06/11/2013 08:31 am ET Updated Dec 06, 2017

Honeymoon Checklist: Everything You Need For A Stress-Free Post-Wedding Getaway

This article originally appeared in Martha Stewart Weddings

For stress-free vacation planning and a trip that's nothing short of perfect, follow this checklist.


Designate a Honeymoon Planner
Things will run more smoothly if one person is responsible for the majority of the travel details. Often, it's the partner who is handling fewer of the wedding-related tasks. So if you're booking caterers and finalizing your playlists, hand those resort brochures over to your spouse-to-be. This means that he'll do the majority of the research and act as the point person for travel agents, hotel and airline representatives, or tour operators.

Set a Budget
Once you know what you can reasonably afford to pay, you can hone in on destinations, hotels, and activities. While that private helicopter tour over Kauai's Na Pali Coast might have to wait until after you've bought your first house, don't cut anything out without crunching the numbers first. Sometimes the locations that require an expensive flight (like Thailand) actually offer truly affordable accommodations.

Consider the Season
Take in the big picture: When it's summer here, it's winter in the southern hemisphere (and vice versa). And remember that some regions go through nasty weather spells during certain months. Costa Rica in the rainy season (June through November), for example, is not the spot for the couple seeking uninterrupted beach time.

Seek Out Bargains
Sign up to receive alerts on airline and hotel deals. Track airfare with sites such as Yapta or Airfarewatchdog. Also consider "friending" companies on Facebook or following them on Twitter, because they often announce discounts there.

Book Early
Try to reserve your flights and lodging at least six months out, especially for popular destinations like the Bahamas, Jamaica, Cancun, and Los Cabos. This time frame also holds true for "trip of a lifetime" experiences like hiking the Inca Trail to Machu Picchu in Peru, or staying in an overwater bungalow in French Polynesia. In other spots, you shouldn't have a problem booking two months in advance.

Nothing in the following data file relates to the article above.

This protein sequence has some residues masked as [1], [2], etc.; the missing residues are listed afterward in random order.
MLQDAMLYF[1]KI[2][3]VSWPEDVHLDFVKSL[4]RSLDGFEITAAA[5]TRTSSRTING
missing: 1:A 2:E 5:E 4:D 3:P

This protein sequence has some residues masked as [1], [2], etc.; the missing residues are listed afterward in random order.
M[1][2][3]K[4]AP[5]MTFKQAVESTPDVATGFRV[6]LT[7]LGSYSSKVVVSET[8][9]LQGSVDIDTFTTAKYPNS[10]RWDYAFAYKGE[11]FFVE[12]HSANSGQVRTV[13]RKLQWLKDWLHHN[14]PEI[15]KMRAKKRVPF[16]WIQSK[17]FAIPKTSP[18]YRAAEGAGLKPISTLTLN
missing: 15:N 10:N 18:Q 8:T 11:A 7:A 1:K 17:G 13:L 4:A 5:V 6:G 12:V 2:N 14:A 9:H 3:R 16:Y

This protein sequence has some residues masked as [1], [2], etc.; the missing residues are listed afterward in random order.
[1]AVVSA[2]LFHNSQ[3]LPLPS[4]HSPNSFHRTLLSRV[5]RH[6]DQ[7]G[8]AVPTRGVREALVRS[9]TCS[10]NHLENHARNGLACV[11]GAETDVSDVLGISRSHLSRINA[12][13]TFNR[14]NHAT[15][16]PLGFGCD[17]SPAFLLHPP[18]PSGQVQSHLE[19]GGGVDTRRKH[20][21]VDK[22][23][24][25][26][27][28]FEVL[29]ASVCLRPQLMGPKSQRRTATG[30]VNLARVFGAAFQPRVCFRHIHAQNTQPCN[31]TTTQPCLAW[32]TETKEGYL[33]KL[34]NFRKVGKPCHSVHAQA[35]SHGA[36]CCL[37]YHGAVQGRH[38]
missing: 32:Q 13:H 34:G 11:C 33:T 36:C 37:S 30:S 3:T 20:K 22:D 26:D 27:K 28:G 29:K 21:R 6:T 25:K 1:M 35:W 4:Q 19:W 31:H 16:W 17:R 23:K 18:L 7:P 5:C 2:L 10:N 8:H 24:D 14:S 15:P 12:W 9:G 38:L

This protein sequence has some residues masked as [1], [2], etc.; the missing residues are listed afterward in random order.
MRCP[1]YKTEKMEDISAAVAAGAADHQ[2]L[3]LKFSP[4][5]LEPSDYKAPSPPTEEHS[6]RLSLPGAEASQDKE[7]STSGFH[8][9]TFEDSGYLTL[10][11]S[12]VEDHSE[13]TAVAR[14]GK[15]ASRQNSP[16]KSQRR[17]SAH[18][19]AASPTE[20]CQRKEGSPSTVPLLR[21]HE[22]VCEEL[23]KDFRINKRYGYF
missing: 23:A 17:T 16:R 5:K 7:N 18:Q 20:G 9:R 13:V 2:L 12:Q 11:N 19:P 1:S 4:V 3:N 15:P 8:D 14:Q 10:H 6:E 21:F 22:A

Use Your Maiden Name for Flights
Planning on taking your partner's name? Remember that you won't actually be able to use it until a few months after the wedding, when the paperwork is complete. To that end, be sure to purchase plane tickets using the exact name that's on your passport or driver's license.

Secure Your Phones
If you absolutely need cell service, contact your provider for roaming-charge rates. Even with short term international calling packages, calls will usually run between $1 and $3 a minute. For shorter vacations, you can rent a phone with international capabilities before leaving (Mobal is a reputable company). For a longer trip, consider purchasing a couple of cheap phones, sim cards, and prepaid calling cards upon arrival. Or, leave your phones behind, and head to the hotel computers to communicate with family and friends via e-mail and Skype.

Opt for Trip Insurance
It's a small price to pay for peace of mind. Compare policies and prices online with an aggregator site like The best plans include "cancel for any reason" clauses, which cover work conflicts, medical issues, baggage loss, theft, and acts of nature like hurricanes. If you're thinking about skiing or diving, look into supplemental insurance (many basic plans won't have your back during "risky" activities). And don't purchase anything until you've read the fine print carefully.

Pack the Essentials
Bring along printouts of any and all e-mail confirmations you've received, from your hotel to the kayaking excursion operator. Slip a photocopy of your passports into a safe place, and pack chargers for your electronics. Also research your destination's electricity situation (will you need adapters and converters?), and pack a travel alarm clock if your cell phones won't have normal service. Finally, insect repellent, a small umbrella, and zip-close plastic bags almost always come in handy.

Leave a “Travel Packet” With a Relative
It's always a good idea to give someone in your family enough information so that they can track you down if they need to. E-mail them a copy of your itinerary and the contact information of each hotel; a list of credit card numbers to expedite their replacement if lost; and, if you're traveling abroad, a photocopy of your passport's photo pages.

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